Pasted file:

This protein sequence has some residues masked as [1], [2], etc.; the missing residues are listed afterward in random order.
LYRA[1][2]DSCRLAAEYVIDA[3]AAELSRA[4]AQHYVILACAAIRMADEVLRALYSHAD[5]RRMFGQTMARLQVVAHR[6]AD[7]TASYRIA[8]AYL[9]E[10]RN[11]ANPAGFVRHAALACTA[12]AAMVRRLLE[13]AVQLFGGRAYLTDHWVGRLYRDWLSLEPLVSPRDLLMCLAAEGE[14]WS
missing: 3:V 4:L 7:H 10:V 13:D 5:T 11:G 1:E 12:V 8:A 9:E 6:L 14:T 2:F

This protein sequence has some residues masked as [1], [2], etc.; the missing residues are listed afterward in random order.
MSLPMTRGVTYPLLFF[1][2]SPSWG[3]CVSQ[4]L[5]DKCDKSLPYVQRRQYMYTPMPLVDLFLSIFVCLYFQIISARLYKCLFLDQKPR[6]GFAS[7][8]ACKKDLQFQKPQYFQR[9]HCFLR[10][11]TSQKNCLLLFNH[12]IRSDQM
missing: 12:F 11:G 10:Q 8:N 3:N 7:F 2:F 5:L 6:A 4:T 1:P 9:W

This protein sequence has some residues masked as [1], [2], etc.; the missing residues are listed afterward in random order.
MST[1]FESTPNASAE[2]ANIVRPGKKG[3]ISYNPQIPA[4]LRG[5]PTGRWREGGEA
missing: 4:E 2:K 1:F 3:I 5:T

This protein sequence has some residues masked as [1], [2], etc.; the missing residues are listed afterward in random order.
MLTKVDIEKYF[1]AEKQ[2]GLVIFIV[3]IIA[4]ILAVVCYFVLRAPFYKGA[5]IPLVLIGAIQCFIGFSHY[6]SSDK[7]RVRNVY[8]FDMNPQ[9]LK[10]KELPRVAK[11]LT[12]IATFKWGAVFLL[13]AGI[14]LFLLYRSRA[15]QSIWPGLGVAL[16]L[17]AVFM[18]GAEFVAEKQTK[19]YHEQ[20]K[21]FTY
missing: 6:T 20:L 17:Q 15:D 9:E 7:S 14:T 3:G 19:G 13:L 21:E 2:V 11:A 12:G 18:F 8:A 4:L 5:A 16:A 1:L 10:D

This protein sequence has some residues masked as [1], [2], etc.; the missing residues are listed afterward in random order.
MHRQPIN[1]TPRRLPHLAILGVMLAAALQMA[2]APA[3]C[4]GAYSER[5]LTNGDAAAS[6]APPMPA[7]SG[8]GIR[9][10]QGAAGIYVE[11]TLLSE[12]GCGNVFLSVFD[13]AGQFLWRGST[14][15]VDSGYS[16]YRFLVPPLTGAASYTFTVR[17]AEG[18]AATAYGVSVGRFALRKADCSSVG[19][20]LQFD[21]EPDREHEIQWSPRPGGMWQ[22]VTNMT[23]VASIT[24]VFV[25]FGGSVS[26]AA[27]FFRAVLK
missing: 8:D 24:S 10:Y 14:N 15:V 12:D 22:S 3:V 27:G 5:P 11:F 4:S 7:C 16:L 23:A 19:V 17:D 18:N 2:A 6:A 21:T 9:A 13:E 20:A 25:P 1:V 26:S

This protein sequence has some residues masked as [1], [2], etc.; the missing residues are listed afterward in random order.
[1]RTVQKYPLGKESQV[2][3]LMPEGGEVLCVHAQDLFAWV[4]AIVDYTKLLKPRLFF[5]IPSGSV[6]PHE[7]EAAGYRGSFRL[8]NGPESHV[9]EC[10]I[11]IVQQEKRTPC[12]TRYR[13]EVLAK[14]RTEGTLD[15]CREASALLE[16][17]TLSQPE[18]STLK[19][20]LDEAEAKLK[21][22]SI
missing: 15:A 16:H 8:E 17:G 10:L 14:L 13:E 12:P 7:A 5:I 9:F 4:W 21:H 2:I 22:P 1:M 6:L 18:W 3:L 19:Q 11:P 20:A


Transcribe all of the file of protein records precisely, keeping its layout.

This protein sequence has some residues masked as [1], [2], etc.; the missing residues are listed afterward in random order.
LYRA[1][2]DSCRLAAEYVIDA[3]AAELSRA[4]AQHYVILACAAIRMADEVLRALYSHAD[5]RRMFGQTMARLQVVAHR[6]AD[7]TASYRIA[8]AYL[9]E[10]RN[11]ANPAGFVRHAALACTA[12]AAMVRRLLE[13]AVQLFGGRAYLTDHWVGRLYRDWLSLEPLVSPRDLLMCLAAEGE[14]WS
missing: 3:V 4:L 7:H 10:V 13:D 5:T 11:G 1:E 12:V 8:A 9:E 6:L 14:T 2:F

This protein sequence has some residues masked as [1], [2], etc.; the missing residues are listed afterward in random order.
MSLPMTRGVTYPLLFF[1][2]SPSWG[3]CVSQ[4]L[5]DKCDKSLPYVQRRQYMYTPMPLVDLFLSIFVCLYFQIISARLYKCLFLDQKPR[6]GFAS[7][8]ACKKDLQFQKPQYFQR[9]HCFLR[10][11]TSQKNCLLLFNH[12]IRSDQM
missing: 12:F 11:G 10:Q 8:N 3:N 7:F 2:F 5:L 6:A 4:T 1:P 9:W

This protein sequence has some residues masked as [1], [2], etc.; the missing residues are listed afterward in random order.
MST[1]FESTPNASAE[2]ANIVRPGKKG[3]ISYNPQIPA[4]LRG[5]PTGRWREGGEA
missing: 4:E 2:K 1:F 3:I 5:T

This protein sequence has some residues masked as [1], [2], etc.; the missing residues are listed afterward in random order.
MLTKVDIEKYF[1]AEKQ[2]GLVIFIV[3]IIA[4]ILAVVCYFVLRAPFYKGA[5]IPLVLIGAIQCFIGFSHY[6]SSDK[7]RVRNVY[8]FDMNPQ[9]LK[10]KELPRVAK[11]LT[12]IATFKWGAVFLL[13]AGI[14]LFLLYRSRA[15]QSIWPGLGVAL[16]L[17]AVFM[18]GAEFVAEKQTK[19]YHEQ[20]K[21]FTY
missing: 6:T 20:L 17:Q 15:D 9:E 7:S 14:T 3:G 19:G 13:L 21:E 2:V 11:A 12:G 18:F 8:A 4:L 5:A 16:A 1:L 10:D

This protein sequence has some residues masked as [1], [2], etc.; the missing residues are listed afterward in random order.
MHRQPIN[1]TPRRLPHLAILGVMLAAALQMA[2]APA[3]C[4]GAYSER[5]LTNGDAAAS[6]APPMPA[7]SG[8]GIR[9][10]QGAAGIYVE[11]TLLSE[12]GCGNVFLSVFD[13]AGQFLWRGST[14][15]VDSGYS[16]YRFLVPPLTGAASYTFTVR[17]AEG[18]AATAYGVSVGRFALRKADCSSVG[19][20]LQFD[21]EPDREHEIQWSPRPGGMWQ[22]VTNMT[23]VASIT[24]VFV[25]FGGSVS[26]AA[27]FFRAVLK
missing: 8:D 24:S 10:Y 14:N 15:V 12:D 22:S 3:V 27:G 5:P 11:F 4:S 7:C 16:L 23:A 19:V 17:D 18:N 2:A 6:A 21:T 9:A 13:E 20:A 25:P 1:V 26:S

This protein sequence has some residues masked as [1], [2], etc.; the missing residues are listed afterward in random order.
[1]RTVQKYPLGKESQV[2][3]LMPEGGEVLCVHAQDLFAWV[4]AIVDYTKLLKPRLFF[5]IPSGSV[6]PHE[7]EAAGYRGSFRL[8]NGPESHV[9]EC[10]I[11]IVQQEKRTPC[12]TRYR[13]EVLAK[14]RTEGTLD[15]CREASALLE[16][17]TLSQPE[18]STLK[19][20]LDEAEAKLK[21][22]SI
missing: 15:A 16:H 8:E 17:G 10:L 14:L 13:E 12:P 7:A 5:I 9:F 4:W 21:H 2:I 22:P 1:M 6:L 18:W 3:L 19:Q 11:P 20:A